[John Bogle at 52:59]: Well, where we are, I mean I have you have to be optimistic. I mean there are risks out there—when they were trying de-mutualize the company. That has happened in a lot of places. I don’t think that it’s going to happen there, but anything can happen on this world when you get human beings involved. I think it is important—even as we maintain the letter or the implementation of a mutual structure—we have to maintain the spirit of that mutual structure too. And that requires some doing. You’ve got to keep your mind on the mission, and your mission is to serve day after day after day. It is very difficult to see anything that can get in the way of that, except some massive thing like a huge stock market collapse—it would not be good for us. And every once in a while we depart some of these new funds—I have a little question mark about. You must be betting better than the index fund. I would not even look, I would just say, “I bet they are not,” because nothing can be, in the long run. So, you know, I watch. I think people at Vanguard really, I don’t want to overdo this, but I think that they love me. You know, I am a normal human being, more or less normal anyway. And I am straightforward—they can identify with that—and, you know, even the people that have been there for a very short period of time seem to know who I am.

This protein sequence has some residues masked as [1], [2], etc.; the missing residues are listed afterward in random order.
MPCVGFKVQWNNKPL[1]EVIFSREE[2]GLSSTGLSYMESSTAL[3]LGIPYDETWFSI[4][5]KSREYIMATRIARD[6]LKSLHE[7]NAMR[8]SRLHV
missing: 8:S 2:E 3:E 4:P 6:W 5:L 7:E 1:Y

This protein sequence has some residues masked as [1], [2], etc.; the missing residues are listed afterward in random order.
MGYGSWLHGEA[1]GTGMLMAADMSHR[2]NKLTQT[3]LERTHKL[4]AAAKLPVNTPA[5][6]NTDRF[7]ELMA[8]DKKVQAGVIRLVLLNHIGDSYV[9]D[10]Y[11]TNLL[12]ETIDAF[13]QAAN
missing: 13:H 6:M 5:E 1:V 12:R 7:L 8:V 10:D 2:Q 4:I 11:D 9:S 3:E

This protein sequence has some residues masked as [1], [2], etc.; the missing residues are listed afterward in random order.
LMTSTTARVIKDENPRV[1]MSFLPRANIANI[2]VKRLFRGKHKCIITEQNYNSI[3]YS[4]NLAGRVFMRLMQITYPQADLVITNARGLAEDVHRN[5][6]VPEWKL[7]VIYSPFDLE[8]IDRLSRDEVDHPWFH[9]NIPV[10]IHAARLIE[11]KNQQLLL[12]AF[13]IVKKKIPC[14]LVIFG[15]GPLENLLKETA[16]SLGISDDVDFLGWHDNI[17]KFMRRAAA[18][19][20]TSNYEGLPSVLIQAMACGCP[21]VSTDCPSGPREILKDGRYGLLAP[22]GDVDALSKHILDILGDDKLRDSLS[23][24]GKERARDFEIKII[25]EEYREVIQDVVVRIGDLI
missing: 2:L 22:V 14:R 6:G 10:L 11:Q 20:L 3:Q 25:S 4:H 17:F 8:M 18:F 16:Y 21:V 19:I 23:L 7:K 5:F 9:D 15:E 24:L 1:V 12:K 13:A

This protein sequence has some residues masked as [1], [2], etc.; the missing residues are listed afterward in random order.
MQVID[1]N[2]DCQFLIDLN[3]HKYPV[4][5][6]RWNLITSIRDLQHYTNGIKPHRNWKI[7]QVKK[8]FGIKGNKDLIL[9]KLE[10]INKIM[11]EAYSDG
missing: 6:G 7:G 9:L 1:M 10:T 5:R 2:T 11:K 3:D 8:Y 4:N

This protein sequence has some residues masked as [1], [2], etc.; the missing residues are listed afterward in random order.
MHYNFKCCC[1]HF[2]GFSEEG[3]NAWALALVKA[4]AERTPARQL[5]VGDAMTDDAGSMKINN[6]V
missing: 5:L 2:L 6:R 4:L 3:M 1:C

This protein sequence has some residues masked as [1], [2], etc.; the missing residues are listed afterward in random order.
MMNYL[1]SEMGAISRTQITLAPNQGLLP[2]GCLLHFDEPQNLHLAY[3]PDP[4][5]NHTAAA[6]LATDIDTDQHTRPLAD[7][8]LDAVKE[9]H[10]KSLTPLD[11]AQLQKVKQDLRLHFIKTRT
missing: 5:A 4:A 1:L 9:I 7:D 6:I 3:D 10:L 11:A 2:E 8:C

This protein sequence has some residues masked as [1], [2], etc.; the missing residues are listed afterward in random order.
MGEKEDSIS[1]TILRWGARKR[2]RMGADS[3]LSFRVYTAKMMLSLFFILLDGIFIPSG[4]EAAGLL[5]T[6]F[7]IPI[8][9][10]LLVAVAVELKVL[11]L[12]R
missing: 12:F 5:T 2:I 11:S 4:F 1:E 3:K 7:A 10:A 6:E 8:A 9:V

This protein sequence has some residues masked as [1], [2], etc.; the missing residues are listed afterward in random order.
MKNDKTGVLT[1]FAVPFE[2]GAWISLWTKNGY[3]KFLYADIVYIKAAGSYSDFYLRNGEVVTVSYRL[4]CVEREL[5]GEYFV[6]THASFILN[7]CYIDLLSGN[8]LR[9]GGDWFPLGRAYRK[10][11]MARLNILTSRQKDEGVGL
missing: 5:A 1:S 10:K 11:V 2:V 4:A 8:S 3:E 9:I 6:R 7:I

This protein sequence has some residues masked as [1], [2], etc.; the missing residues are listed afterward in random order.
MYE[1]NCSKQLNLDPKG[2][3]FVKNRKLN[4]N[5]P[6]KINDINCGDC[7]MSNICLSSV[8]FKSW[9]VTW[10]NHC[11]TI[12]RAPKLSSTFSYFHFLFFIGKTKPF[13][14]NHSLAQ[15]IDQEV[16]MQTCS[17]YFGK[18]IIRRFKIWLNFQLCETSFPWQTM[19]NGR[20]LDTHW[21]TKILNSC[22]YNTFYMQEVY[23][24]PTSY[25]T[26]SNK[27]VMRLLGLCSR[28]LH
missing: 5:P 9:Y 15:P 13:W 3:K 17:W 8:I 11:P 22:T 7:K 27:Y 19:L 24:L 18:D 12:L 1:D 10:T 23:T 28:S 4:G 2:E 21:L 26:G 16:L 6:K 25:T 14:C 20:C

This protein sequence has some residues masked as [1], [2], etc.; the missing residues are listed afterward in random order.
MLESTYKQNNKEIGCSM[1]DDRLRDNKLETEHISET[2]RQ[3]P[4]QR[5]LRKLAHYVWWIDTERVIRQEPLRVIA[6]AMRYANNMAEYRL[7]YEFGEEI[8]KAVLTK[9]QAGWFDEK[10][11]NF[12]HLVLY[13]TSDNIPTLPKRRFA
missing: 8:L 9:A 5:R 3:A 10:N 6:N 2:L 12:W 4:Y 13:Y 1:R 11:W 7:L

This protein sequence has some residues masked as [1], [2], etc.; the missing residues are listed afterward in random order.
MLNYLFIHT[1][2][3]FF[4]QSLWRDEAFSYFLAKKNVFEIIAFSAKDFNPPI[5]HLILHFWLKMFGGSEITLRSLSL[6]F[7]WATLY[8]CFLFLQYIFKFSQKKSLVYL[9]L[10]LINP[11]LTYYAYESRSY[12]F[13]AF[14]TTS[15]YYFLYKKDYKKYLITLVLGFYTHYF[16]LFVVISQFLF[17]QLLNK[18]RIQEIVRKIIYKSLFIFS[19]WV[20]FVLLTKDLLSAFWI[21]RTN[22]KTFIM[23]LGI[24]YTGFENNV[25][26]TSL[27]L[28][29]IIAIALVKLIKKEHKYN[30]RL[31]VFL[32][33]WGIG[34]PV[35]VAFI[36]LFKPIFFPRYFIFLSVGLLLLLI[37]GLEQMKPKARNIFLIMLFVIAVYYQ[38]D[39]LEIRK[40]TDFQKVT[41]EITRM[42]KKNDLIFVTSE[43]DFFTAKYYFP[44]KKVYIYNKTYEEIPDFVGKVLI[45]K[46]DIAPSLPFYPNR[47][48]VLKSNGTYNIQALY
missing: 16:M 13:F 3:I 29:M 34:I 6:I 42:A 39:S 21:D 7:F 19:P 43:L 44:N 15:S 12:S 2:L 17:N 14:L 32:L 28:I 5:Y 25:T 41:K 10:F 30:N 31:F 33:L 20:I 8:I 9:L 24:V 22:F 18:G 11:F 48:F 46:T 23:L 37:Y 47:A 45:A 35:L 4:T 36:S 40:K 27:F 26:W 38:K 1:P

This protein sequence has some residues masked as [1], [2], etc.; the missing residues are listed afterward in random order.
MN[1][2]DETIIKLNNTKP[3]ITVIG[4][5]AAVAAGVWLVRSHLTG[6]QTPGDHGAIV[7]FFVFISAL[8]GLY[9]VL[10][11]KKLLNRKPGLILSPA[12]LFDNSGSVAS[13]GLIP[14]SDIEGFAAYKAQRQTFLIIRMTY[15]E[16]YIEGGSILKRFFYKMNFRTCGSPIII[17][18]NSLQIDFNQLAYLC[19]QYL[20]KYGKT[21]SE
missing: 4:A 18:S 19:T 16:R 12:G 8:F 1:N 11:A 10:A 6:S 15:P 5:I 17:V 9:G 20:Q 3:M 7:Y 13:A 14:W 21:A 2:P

[Tom at 54:27]: It is total authenticity, which means sometime we will agree, sometime we won’t agree.
[John Bogle at x:xx]: Yeah.
[Tom at x:xx]: It is I remember a member of ours, Vicky, was bringing up the importance of skin-in-the-game. You had skin-in-the-game with the business and have your capital with the Vanguard’s funds to this day. So, the mix of those qualities, even though it may lead to some public disagreement, it is overall a benefit to both, the organization, to you, and to the outcome for the customers of that.
[John Bogle at 54:55]: I really don’t care who benefits and who doesn’t benefit. I have to tell it as I see it. I was able to do that for a long, long time. I was key to
Vanguard’s—well actually Vanguard’s going into business. You know, you walk a road that you think is the right road. You walk it as straight as you can. You be as honest as you can. I have gotten so, I have found confessing my mistakes—which number in my career, well, I don’t even want to get into hundreds, thousands, I don’t even know how many I have made , infinitely maybe numbers in my career. You know, it is kind of liberating to say I really blew that one. And I blew a lot of stuff. But the underlying thesis, if you will, the underlying concept, the underlying idea of owning a market, whatever the market may be, and getting your fair share, has worked and it will work. Who else can say that about what it is going on in their own company?
[Tom at 55:46]: Small failures all the way to great success. My final question: How are you spending your time now? I mean, an incredible part of your story which we haven’t talked about but when we talked to you on the radio, you know, your human heart? How old is your heart right now?
[John Bogle at 56:03]: Well, my heart is, I got it when it was 26 and I’ve had it for almost 18 years.